|April Sky: Homer Hickam and the Caldwell March by Clara B. Cox M.A. '84
Photos by Col. Rock Roszak '71
When Katherine Caldwell Mendez, a 90-year-old niece of William Addison Caldwell, Virginia Tech's first student, told me in 1991 that her father and her Uncle Add had walked to campus from their home in Craig County, I never imagined that this newfound information would eventually cost me three toenails--and provide me with the opportunity to meet Homer Hickam (industrial engineering '64), author of October Sky and other popular novels.
To show his support for the Virginia Tech Corps of Cadets, Hickam joined about 350 members of the corps in April for their semi-annual Caldwell March. The fall and spring marches, each one a 13-mile trek, commemorate Add Caldwell's 26- to 28-mile walk to Blacksburg to become the first student to register when the school opened its doors in 1872. The spring march, a capstone event for freshmen, includes a grueling climb of about 900 feet in elevation to the top of Brush Mountain, followed by a toe-crunching descent on the other side before leveling out for an eight-mile hike to campus.
I tagged along for several reasons. Since conducting the research on Add Caldwell and writing an article about my findings [Virginia Tech Magazine, Vol. 14, No. 1, Fall 1991], I have felt a particular kinship with Add, and I wanted to participate in an event that commemorated what was, at least for the university, a significant milestone in his life.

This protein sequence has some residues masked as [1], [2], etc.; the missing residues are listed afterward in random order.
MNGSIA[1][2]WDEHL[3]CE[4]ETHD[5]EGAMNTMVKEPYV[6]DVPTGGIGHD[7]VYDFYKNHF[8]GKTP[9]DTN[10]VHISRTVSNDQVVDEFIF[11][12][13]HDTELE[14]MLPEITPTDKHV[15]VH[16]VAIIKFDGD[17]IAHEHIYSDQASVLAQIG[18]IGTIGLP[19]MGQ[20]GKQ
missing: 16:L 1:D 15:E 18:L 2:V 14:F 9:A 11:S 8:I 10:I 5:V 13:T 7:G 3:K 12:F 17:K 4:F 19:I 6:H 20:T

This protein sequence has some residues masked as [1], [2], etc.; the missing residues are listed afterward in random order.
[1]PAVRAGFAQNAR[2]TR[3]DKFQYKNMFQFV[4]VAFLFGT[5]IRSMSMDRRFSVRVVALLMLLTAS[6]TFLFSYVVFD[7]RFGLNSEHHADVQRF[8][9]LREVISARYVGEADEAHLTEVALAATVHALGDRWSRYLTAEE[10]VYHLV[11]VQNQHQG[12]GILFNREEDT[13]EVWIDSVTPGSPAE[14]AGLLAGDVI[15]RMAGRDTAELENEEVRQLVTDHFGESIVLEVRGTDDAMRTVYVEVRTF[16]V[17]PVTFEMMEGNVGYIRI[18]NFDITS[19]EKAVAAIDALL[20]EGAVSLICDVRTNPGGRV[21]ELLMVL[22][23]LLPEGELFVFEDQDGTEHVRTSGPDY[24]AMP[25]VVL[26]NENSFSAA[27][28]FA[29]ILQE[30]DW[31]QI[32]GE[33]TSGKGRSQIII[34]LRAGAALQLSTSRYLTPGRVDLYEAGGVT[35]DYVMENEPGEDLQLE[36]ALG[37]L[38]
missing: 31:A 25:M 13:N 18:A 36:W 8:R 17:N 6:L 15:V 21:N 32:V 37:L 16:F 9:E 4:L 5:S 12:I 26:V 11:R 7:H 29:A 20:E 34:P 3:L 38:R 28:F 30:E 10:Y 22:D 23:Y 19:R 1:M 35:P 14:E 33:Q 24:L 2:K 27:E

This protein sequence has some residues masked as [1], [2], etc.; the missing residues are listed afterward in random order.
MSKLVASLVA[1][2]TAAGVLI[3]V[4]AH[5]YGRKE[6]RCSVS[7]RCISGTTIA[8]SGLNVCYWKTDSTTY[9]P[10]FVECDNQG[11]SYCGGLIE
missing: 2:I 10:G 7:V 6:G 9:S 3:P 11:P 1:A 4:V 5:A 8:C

Col. Rock Roszak (business management '71), associate director of alumni relations for the corps, somewhat reluctantly gave me permission to join the march. Although he never said as much, I'm sure he wondered if a 61-year-old woman who sits at a computer screen most of the time could even make it up the mountain, much less complete the entire trek.
CLIMB EVERY MOUNTAIN
A few weeks before the April 9 event, Roszak called me to say that Homer Hickam would be participating, providing yet another reason for me to make the hike: an opportunity not just to meet him, but also to interview him for Virginia Tech Magazine.